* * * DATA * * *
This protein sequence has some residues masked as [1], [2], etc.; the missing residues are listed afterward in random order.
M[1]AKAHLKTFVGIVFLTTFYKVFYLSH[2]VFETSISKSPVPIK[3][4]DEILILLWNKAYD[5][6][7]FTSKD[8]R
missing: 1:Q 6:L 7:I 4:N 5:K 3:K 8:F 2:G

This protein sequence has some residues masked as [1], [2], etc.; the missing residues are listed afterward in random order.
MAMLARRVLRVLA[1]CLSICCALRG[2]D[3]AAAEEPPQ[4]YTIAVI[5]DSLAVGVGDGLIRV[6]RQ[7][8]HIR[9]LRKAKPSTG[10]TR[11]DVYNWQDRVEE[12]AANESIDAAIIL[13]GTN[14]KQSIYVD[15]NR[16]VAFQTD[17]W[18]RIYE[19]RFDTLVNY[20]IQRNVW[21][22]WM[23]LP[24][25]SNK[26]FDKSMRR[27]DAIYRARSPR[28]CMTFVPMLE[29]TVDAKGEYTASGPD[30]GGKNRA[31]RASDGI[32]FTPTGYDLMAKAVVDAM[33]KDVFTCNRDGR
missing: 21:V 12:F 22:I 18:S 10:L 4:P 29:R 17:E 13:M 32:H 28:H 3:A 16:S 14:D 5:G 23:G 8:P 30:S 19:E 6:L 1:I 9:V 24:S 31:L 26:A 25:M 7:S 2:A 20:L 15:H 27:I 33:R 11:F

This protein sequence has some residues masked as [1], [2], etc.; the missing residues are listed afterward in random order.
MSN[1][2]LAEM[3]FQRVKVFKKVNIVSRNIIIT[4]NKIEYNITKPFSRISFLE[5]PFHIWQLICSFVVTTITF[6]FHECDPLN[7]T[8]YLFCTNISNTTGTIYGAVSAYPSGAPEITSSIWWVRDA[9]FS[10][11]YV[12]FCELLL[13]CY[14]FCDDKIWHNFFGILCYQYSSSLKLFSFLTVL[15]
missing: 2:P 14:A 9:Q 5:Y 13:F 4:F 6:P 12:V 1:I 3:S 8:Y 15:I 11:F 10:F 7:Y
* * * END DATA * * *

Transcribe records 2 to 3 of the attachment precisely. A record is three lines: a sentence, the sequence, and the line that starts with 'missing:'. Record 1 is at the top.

This protein sequence has some residues masked as [1], [2], etc.; the missing residues are listed afterward in random order.
MAMLARRVLRVLA[1]CLSICCALRG[2]D[3]AAAEEPPQ[4]YTIAVI[5]DSLAVGVGDGLIRV[6]RQ[7][8]HIR[9]LRKAKPSTG[10]TR[11]DVYNWQDRVEE[12]AANESIDAAIIL[13]GTN[14]KQSIYVD[15]NR[16]VAFQTD[17]W[18]RIYE[19]RFDTLVNY[20]IQRNVW[21][22]WM[23]LP[24][25]SNK[26]FDKSMRR[27]DAIYRARSPR[28]CMTFVPMLE[29]TVDAKGEYTASGPD[30]GGKNRA[31]RASDGI[32]FTPTGYDLMAKAVVDAM[33]KDVFTCNRDGR
missing: 21:V 12:F 22:I 18:S 10:L 4:P 29:R 17:E 13:M 32:H 28:H 3:A 16:S 14:D 5:G 23:G 8:P 30:S 19:E 6:L 1:I 9:V 24:S 31:L 26:A 25:M 7:S 2:A 20:L 15:H 27:I 33:R 11:F

This protein sequence has some residues masked as [1], [2], etc.; the missing residues are listed afterward in random order.
MSN[1][2]LAEM[3]FQRVKVFKKVNIVSRNIIIT[4]NKIEYNITKPFSRISFLE[5]PFHIWQLICSFVVTTITF[6]FHECDPLN[7]T[8]YLFCTNISNTTGTIYGAVSAYPSGAPEITSSIWWVRDA[9]FS[10][11]YV[12]FCELLL[13]CY[14]FCDDKIWHNFFGILCYQYSSSLKLFSFLTVL[15]
missing: 2:P 14:A 9:Q 5:Y 13:F 4:F 6:P 12:V 1:I 3:S 8:Y 15:I 11:F 10:F 7:Y